Sort file:- Faversham, January, 2023.

Page Updated:- Tuesday, 24 January, 2023.


Earliest 1858

(Name from)

Railway Hotel

Open 2020+

43 Preston Street


01775 533173

Railway Hotel 2008

Above photo 2008 by David Anstiss Creative Commons Licence.

Railway Hotel 2012 Railway Hotel 2012

Above photo by Paul Skelton, 1 September 2012.

Railway Hotel sign

Above sign date unknown.

Railway Hotel sign 1992Railway Hotel sign 1992

Above sign left, date unknown, signs, March 1992.

With thanks from Brian Curtis

Railway Hotel sign 2010

Above sign 2010.

Railway Hotel sign 2018Railway Hotel sign 2018

Above signs 2018.

With thanks from Roger Pester


The pub with this name is believed to have existed at the time the railways were being built in the area and so the year 1858 can be traced. However, there may well have been another building supplying alcoholic beverages on the site before this one.


From the Kentish Chronicle, 23 July, 1864.


On Monday evening an inquest was held at the “Guildhall,” Faversham, touching the death of a young man named Charles Bourne, about 20 years of age, a mariner, whose body was found in the Creek at an early hour the same morning. The jury having viewed the body, the following evidence was adduced:—

Stephen Hall, mariner, deposed that on the previous night he was in the company of the deceased, at the “Railway Tavern.” They left that house at nine o’clock, and proceeded to the “Recreation Tavern,” where they stayed half an hour. They again left together, and witness parted with the deceased at the top of Partidge-lane, when he (witness) went towards his home, in Alley-street, and the deceased said he was going on board the barge in which he lived. The deceased was the worse for drink, but he could stand and walk. He (deceased) did not complain of any illness, nor had he had any disagreement with any one.

Eliza Towers deposed that at four o'clock that morning she was going to work, and when passing along the side of the Creek, opposite to Mr. Burtter's wharf, she saw the body of the deceased lying in the mud. There was a barge there, and the body was close to it. There were some men on the other side of the wharf, to whom she called, and told what she had seen. The men then got the body out. She saw the deceased at six o'clock on Sunday evening, and spoke to him. He was then quite sober, and appeared to be in his usual health.

John Tester, labourer, deposed that at five minutes past four he was on board a barge, when his attention was called by the last witness to the body of the deceased in the Creek. He called the assistance of some other men, who got the body out, and conveyed it to the stable where it had been viewed by the jury. It was high water about eleven on Sunday night. Witness believed the deceased had been on board the barge (as his boots were untied), and that he had fallen over the opposite side.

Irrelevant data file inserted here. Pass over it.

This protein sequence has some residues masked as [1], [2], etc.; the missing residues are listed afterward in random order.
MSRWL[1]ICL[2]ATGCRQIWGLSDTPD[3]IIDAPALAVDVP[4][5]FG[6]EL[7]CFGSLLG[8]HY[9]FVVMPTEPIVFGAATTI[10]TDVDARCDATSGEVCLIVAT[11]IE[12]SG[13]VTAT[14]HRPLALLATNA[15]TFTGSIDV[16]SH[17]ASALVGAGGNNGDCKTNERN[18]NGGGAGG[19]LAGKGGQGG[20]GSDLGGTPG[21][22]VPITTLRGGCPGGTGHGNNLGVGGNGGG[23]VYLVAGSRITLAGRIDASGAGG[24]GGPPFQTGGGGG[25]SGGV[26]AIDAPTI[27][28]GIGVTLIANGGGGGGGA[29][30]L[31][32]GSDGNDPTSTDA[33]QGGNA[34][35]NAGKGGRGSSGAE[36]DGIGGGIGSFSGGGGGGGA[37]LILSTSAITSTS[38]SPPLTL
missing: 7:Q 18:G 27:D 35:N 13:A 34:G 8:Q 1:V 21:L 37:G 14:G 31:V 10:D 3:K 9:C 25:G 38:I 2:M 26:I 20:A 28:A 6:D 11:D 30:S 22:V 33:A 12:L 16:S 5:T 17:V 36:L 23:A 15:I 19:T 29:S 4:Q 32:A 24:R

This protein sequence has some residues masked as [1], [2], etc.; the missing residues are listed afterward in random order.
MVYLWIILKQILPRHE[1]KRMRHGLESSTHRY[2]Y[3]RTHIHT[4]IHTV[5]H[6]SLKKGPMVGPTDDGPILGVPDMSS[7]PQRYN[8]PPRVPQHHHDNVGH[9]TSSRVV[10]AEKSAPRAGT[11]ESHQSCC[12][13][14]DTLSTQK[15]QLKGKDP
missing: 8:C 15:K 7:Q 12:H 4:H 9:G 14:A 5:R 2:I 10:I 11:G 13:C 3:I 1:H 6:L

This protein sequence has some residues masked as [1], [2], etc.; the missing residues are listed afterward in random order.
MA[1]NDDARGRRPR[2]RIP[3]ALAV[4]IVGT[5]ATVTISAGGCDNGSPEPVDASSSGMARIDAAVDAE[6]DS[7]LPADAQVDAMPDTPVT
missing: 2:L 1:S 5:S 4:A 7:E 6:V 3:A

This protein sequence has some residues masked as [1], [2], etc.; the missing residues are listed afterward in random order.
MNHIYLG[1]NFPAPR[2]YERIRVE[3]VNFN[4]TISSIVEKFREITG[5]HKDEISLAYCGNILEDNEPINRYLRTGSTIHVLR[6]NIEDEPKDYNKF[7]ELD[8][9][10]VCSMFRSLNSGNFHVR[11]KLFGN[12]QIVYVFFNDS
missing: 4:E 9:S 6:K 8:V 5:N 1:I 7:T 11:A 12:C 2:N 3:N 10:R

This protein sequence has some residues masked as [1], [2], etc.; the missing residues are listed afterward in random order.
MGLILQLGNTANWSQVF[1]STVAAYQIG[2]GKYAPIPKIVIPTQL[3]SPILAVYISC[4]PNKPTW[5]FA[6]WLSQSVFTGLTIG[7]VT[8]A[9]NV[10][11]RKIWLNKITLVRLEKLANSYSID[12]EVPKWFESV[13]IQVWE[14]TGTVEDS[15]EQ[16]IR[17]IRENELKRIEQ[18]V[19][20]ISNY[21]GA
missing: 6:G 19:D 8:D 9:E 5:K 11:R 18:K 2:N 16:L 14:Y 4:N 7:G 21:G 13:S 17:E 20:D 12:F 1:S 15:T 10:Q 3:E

Mr. W. N. Spong, surgeon, said he was called to sea the body of the deceased shortly before five o'clock that morning, and found it in a stable on the Quay. He examined it externally, and found no fracture or dislocation of any limb. There was, however, a wound upon the left cheek, which was recent, because a portion of the skin was attached to it. He therefore considered the wound was received either during the fall or immediately before it. He found food in the mouth. He also examined the thorax and abdomen, but there were no marks of violence there, and there was no suspicion, as far as he could see, of foul play. He was, therefore, of opinion that death was caused by drowning.

The Coroner then summed up, remarking that there was no evidence to show how the deceased came in the Creek, but still there was not much doubt about it.

One of the jurors remarked upon the careless manner in which the body had been placed in the stable, and said it would be painful for any of the friends of the deceased to see it in such a position. It had occurred to himself and to others of the jury that the body might have been placed upon some clean straw.

The Coroner said that might have been done, but the law was that all bodies should remain in the positions in which they were found, as far as possible, until after the inquest had been held.

The jury then returned a unanimous verdict “Found drowned.”


From the Whitstable Times, 10 September, 1870.


On Friday evening, T. T. Delasaux, Esq., County Coroner, and a respectable jury, of whom Mr. H. Kirby was chosen foreman, held an inquest at the “Railway Hotel,” on the body of William James Nutt, who had committed suicide by poisoning himself.

George Sinden deposed:— Last evening about a quarter to seven o'clock, I had occasion to go into Mr. T. Terry’s stable, and there saw the deceased lying on some straw. He was quite dead. I had known him for the last two years, but had not been in the habit of being in his company. I last saw him alive on Sunday. I do not know where he has been living of late, but I have known him to sleep in the stable. I cannot speak as to his state of mind.

Mr. Patrick James Norris, surgeon, who is at present managing Dr. Gange’s practice, said:— Last evening I attended at Mr. Terry's Stable and examined the body of the deceased. He was dead, and I should think he had been so for six or seven hours. From his appearance I believe he died from taking a narcotic. The two bottles now produced have recently contained laudanum.

The Coroner:— But for the bottles being found, should you have been able to form an opinion as to the cause of death?

Witness:— Not so well; but I might have been led to form an opinion.

By the Foreman:— The bottles having been found I do not think it is necessary to make a post-mortem examination.

Mr. John Hicks, chemist, in charge of Mr. Wood’s business, deposed:- I have this day seen the body of the deceased and I identify it as that of a person who came to the shop between eight and nine o’clock on Wednesday evening. He had one of his hands wrapped in a handkerchief. He said he had a bad hand, and asked for some ointment for it; with which I supplied him. He then asked for threepenny-worth of laudanum. I asked him what he wanted it for, and he replied that it was not for himself, but for a person who was in the habit of taking laudanum. I supplied him with half-an-ounce in one of the bottles produced. It is not at all an unusual thing for a person to ask for half-an-ounce of laudanum. Two drams would destroy life.